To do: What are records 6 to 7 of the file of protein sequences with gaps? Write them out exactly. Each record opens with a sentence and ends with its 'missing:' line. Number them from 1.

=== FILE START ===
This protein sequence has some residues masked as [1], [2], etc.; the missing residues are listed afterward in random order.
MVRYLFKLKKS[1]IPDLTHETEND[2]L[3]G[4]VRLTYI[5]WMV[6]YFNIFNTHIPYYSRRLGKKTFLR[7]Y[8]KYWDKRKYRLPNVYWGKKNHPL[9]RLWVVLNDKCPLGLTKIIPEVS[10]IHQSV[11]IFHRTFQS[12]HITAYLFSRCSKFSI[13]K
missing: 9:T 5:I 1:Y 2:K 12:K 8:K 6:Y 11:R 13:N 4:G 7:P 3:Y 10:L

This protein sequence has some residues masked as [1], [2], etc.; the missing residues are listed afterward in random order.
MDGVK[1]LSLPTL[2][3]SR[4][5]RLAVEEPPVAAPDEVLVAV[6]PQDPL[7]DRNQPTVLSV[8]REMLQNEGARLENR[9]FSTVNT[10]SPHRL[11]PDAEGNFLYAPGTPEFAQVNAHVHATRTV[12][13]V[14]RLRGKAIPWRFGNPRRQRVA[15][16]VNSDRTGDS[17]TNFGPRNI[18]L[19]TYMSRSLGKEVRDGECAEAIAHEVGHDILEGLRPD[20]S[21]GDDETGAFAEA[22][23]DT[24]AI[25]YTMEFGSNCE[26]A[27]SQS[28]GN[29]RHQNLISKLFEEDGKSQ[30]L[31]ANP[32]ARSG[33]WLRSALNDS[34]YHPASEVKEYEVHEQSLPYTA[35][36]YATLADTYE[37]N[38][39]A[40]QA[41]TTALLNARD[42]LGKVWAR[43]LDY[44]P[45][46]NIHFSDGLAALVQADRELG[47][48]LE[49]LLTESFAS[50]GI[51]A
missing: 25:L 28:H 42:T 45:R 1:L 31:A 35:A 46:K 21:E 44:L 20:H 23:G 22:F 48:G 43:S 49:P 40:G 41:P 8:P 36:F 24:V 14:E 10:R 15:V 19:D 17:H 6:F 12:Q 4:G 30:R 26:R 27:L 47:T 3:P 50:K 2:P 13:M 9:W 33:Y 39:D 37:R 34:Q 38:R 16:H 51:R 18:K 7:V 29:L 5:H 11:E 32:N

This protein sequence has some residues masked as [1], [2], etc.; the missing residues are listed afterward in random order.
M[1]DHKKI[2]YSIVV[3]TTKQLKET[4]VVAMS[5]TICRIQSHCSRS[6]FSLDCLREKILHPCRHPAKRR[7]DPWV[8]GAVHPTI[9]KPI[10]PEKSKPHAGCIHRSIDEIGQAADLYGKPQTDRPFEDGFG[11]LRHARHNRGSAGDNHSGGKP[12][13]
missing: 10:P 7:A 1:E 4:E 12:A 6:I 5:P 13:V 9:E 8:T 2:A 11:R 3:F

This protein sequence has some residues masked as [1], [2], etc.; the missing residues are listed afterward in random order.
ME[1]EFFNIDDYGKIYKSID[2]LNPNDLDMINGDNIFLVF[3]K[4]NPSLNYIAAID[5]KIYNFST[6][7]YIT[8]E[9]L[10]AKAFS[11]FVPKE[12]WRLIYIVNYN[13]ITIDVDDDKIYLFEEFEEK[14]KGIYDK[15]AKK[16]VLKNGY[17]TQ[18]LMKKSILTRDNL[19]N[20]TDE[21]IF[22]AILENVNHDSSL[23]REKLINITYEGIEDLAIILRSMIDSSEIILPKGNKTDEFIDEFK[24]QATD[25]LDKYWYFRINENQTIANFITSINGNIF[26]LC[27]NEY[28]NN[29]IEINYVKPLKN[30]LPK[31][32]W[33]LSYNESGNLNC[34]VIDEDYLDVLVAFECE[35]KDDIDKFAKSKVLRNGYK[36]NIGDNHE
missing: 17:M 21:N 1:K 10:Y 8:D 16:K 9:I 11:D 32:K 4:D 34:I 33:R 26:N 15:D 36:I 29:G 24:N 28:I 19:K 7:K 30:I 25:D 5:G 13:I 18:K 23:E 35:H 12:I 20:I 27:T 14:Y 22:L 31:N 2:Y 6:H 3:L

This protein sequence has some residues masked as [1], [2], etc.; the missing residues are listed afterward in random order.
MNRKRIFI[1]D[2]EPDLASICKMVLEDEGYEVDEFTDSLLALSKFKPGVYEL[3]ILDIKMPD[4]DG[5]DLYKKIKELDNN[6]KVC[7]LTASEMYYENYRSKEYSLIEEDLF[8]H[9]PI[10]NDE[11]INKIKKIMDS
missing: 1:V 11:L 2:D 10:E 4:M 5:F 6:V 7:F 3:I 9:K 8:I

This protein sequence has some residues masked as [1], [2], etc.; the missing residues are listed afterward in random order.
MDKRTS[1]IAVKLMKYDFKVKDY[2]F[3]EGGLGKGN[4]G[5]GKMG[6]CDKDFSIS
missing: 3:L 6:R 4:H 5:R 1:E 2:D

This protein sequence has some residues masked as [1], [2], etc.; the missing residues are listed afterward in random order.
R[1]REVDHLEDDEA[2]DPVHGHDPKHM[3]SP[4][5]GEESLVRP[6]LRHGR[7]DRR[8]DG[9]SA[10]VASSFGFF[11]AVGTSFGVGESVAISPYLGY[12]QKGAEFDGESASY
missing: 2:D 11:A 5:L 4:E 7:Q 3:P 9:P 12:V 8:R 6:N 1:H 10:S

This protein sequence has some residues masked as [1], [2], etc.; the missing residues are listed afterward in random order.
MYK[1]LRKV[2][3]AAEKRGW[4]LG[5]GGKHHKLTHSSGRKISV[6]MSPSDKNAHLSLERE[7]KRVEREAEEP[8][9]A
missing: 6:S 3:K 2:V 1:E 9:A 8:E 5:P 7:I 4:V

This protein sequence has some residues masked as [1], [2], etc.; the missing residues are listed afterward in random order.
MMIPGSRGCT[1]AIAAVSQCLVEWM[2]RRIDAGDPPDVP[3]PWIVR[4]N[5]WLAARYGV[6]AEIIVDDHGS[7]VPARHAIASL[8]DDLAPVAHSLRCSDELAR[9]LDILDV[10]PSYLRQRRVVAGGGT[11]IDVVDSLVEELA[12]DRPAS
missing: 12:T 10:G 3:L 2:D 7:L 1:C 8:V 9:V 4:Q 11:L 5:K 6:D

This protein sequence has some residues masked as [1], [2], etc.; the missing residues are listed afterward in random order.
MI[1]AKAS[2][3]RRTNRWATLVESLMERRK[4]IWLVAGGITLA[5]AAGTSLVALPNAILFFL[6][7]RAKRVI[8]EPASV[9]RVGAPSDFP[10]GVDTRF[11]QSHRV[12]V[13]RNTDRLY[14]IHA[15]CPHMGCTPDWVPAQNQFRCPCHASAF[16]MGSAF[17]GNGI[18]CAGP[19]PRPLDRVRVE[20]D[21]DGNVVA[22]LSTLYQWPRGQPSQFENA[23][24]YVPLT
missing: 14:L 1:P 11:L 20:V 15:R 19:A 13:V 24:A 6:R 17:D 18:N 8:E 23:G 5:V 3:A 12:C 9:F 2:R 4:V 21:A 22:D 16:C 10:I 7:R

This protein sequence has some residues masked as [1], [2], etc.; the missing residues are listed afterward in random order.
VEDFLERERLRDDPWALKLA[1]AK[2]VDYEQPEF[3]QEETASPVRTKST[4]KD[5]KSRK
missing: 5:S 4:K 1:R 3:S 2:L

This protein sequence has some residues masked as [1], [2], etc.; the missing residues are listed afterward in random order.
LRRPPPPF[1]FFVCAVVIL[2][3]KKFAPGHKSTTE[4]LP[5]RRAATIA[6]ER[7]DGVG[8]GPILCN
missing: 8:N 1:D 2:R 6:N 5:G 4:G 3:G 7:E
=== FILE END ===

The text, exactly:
This protein sequence has some residues masked as [1], [2], etc.; the missing residues are listed afterward in random order.
MDKRTS[1]IAVKLMKYDFKVKDY[2]F[3]EGGLGKGN[4]G[5]GKMG[6]CDKDFSIS
missing: 3:L 6:R 4:H 5:R 1:E 2:D

This protein sequence has some residues masked as [1], [2], etc.; the missing residues are listed afterward in random order.
R[1]REVDHLEDDEA[2]DPVHGHDPKHM[3]SP[4][5]GEESLVRP[6]LRHGR[7]DRR[8]DG[9]SA[10]VASSFGFF[11]AVGTSFGVGESVAISPYLGY[12]QKGAEFDGESASY
missing: 2:D 11:A 5:L 4:E 7:Q 3:P 9:P 12:V 8:R 6:N 1:H 10:S